�Lauren Coleman-lochner, with Cynthia Kim and Annie Lee
▶ ▶ The SEIU campaign to raise wages is working, but the union still faces an existential crisis ▶ ▶ “We can’t survive in a world where the oxygen is being cut off”
outpost opened on March 9 in Tokyo’s Shinjuku neighborhood.
Initially, Burt’s Bees loyalists worried Clorox would strip it of its authenticity. But the brand has held on to its all-natural cachet and grown steadily. Its co-founder, Burt Shavitz, died in July 2015, but his likeness will remain on products, the company says.
Sales have increased at least twice as fast as those for the parent company overall. Today Burt’s Bees accounts for 4 percent of Clorox’s sales, which last year totaled $5.7 billion. In the last fiscal year, 82 percent of total sales came from the U.S.
Dorer is looking for 10 percent to 15 percent growth in Burt’s Bees’ sales, compared with 3 percent to 5 percent for Clorox overall. Oru Mohiuddin, a beauty analyst at Euromonitor International in London, says competition from such brands as L’occitane and Weleda is strong, but having babycare products and being priced in between mass and premium brands gives Burt’s Bees a niche. And there’s a lot of unmet potential, she says. In the U. S., where its largest distributors are big-box retailers like Walmart and Target, “the positioning was not to its best interest,” Mohiuddin says. Given its natural ingredients, she says, the company could have marketed the brand as an upscale product early on. Clorox says selling through mass retailers has driven growth.
Whether U.S. customers would spend more for the balms and lotions is unclear. Candy Leung, in Hong Kong, is happy to pay a premium. She was introduced to the products while visiting family members in the U. S. “If I need it, I buy it.”
Increase in visitors in the final three months of 2015 vs. a year earlier at Whistler Blackcomb. The Vancouver-area ski resort says a snowy winter and a weak Canadian dollar brought more people to the slopes.
By 2020 there will be a $15 minimum wage in effect for fast-food workers in New York City, for employees of large companies in Seattle, and for all workers in Los Angeles. On March 28, California Governor Jerry Brown announced a deal to make the $15 wage standard throughout the state by 2022. Last year, Democrats in Congress proposed making $15 the national starting wage, replacing the $7.25 federal minimum that prevails today.
None of that would have been possible without the union-conceived Fight for $15, a four-year-old effort that’s been organized labor’s most effective political campaign in recent memory. “On the political level, it’s definitely working,” says Vincent Vernuccio, who directs labor policy for the Mackinac Center for Public Policy, a Michiganbased free-market think tank. The Fight for $15 was the brainchild of the Service Employees International Union, the second-largest in the U.S., many of whose 1.9 million members work for local or state government or in taxpayer-funded health-care jobs. Since 2012, SEIU has sunk millions of dollars into the Fight for $15 to pressure fast-food corporations to allow unionization, lobby elected officials to pass higher wage laws, and support worker walkouts and mass demonstrations.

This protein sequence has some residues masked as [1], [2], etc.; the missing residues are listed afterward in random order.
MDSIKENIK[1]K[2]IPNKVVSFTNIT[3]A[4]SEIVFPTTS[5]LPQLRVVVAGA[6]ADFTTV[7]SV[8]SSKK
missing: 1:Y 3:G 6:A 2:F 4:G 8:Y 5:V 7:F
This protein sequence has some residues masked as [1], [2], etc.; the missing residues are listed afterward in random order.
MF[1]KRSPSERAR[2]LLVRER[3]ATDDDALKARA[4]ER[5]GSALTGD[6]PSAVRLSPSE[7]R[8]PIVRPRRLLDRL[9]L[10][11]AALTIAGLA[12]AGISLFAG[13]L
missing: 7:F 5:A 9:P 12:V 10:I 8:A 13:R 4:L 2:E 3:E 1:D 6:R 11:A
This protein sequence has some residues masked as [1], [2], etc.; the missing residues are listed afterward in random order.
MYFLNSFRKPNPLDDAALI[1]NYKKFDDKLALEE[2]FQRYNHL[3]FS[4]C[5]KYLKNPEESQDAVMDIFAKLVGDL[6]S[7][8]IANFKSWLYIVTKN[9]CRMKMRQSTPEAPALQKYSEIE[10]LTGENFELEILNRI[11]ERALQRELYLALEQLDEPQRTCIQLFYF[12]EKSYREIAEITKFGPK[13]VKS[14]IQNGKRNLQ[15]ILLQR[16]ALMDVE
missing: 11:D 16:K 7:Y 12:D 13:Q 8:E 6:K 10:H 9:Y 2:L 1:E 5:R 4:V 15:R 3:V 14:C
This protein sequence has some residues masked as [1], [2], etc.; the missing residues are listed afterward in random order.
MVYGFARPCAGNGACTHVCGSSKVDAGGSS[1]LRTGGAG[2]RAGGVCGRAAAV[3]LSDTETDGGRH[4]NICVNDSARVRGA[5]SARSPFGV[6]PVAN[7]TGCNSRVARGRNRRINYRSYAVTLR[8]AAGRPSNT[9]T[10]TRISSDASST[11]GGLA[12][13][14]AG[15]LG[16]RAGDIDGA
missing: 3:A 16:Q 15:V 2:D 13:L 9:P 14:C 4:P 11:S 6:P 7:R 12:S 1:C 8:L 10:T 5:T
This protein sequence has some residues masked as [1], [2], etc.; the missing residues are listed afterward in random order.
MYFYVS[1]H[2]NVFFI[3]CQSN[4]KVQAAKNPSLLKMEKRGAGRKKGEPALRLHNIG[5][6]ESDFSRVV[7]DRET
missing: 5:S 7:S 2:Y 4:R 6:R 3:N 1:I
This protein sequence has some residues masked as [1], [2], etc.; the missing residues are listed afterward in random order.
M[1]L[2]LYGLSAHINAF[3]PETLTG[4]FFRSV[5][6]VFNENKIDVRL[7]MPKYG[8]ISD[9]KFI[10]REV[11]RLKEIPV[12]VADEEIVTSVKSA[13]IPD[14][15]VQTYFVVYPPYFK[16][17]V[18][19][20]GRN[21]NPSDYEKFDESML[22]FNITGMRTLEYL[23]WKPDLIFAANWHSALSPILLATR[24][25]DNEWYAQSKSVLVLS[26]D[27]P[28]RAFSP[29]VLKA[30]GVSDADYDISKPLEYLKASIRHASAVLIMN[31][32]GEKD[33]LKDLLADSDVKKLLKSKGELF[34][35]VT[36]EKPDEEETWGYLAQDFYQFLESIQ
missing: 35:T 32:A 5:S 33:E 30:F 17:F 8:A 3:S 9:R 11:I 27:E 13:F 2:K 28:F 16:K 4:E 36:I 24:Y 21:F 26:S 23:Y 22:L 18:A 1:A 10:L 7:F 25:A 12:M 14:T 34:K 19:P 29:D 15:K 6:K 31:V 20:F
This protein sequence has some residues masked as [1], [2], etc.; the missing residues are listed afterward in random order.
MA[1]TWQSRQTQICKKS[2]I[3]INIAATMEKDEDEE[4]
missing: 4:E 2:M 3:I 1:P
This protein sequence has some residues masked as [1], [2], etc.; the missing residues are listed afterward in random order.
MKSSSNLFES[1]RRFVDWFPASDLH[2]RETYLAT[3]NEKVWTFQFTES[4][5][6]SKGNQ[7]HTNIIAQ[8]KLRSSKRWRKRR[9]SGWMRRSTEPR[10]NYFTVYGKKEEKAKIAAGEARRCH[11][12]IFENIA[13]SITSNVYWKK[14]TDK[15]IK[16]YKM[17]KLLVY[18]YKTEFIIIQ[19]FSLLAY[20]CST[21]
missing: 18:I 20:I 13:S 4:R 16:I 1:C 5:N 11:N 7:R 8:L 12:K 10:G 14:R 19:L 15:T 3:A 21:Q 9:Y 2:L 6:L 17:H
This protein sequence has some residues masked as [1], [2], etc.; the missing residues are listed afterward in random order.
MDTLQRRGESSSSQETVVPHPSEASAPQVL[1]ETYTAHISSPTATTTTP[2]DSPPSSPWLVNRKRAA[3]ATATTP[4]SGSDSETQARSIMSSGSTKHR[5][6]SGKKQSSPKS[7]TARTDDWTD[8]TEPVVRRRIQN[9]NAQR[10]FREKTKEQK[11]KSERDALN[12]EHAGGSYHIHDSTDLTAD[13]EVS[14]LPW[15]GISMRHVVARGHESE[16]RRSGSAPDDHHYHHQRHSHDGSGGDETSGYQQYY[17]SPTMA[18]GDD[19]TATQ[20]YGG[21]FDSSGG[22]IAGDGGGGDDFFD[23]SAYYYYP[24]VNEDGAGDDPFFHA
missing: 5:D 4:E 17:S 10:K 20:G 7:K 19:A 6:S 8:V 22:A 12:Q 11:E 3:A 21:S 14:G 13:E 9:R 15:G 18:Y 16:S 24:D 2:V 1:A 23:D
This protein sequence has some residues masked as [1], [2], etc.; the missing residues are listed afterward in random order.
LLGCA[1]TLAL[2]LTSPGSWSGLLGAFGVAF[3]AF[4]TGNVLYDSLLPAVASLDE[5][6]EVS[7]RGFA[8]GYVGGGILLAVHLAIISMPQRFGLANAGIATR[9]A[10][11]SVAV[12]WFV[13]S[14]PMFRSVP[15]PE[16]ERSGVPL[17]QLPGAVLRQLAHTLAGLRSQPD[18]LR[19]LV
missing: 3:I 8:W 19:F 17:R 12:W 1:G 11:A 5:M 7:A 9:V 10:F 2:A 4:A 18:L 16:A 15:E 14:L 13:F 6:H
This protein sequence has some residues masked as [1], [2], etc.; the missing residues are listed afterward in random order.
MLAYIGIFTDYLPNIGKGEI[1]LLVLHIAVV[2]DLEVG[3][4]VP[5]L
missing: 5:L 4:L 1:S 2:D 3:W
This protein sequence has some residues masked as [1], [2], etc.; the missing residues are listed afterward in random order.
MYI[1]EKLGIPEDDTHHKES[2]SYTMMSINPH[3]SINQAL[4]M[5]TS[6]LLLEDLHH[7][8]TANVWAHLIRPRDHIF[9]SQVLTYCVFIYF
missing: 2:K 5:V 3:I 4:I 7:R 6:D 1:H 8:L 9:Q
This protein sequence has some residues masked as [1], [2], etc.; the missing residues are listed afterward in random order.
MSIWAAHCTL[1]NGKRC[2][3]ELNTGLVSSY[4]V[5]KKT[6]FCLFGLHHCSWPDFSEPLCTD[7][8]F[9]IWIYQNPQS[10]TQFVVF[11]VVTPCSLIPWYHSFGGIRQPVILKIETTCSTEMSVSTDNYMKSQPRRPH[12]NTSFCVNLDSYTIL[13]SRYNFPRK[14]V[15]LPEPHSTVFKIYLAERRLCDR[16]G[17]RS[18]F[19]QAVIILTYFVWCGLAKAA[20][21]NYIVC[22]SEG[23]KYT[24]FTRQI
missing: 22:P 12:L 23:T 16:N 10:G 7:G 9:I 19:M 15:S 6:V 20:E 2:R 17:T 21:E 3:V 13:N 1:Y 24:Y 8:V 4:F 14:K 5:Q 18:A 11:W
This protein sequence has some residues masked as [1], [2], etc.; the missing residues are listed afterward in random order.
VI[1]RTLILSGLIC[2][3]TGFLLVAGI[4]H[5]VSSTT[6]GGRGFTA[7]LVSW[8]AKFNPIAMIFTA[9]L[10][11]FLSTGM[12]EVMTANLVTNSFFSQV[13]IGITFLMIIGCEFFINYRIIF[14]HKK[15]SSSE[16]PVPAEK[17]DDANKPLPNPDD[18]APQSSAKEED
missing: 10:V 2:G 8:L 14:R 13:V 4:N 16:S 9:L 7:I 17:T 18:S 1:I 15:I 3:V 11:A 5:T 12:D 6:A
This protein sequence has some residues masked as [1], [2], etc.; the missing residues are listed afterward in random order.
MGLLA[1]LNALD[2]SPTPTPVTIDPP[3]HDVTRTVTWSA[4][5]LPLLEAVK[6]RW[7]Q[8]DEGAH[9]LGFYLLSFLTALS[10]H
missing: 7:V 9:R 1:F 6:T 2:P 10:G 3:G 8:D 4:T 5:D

SEIU’S president, Mary Kay Henry, is gambling that the Fight for $15 will help save her organization, which like all U.S. unions faces serious threats to its future. Henry says increasing standards for the worst-paid workers is bolstering her members’ efforts to win bigger raises. SEIU leaders also believe pressure on fast-food corporations will eventually yield a deal that covers millions of workers, improves their lives, and includes a funding mechanism for the campaign to continue— even if the result doesn’t look like a traditional union. “We bargain in the way we know how,” Henry says. “We’re also taking risks in building a movement that’s going to birth the next form of worker power.”
Unions are in a weaker position today than they’ve been in decades. In February, West Virginiag became the fourth state inn as many years to passss a law letting workers inn the private sector optt out of paying union fees,ees, even if they’re coveredvered by union-negotiatedted contracts. A 2014 decision by the U.S. Supreme Court banned mandaandatory union fees foror Medicaidfunded home-health alth aides,aides SEIU’S fastest-growing membership group.
On March 29, the court issued a split 4-4 ruling in a case challenging
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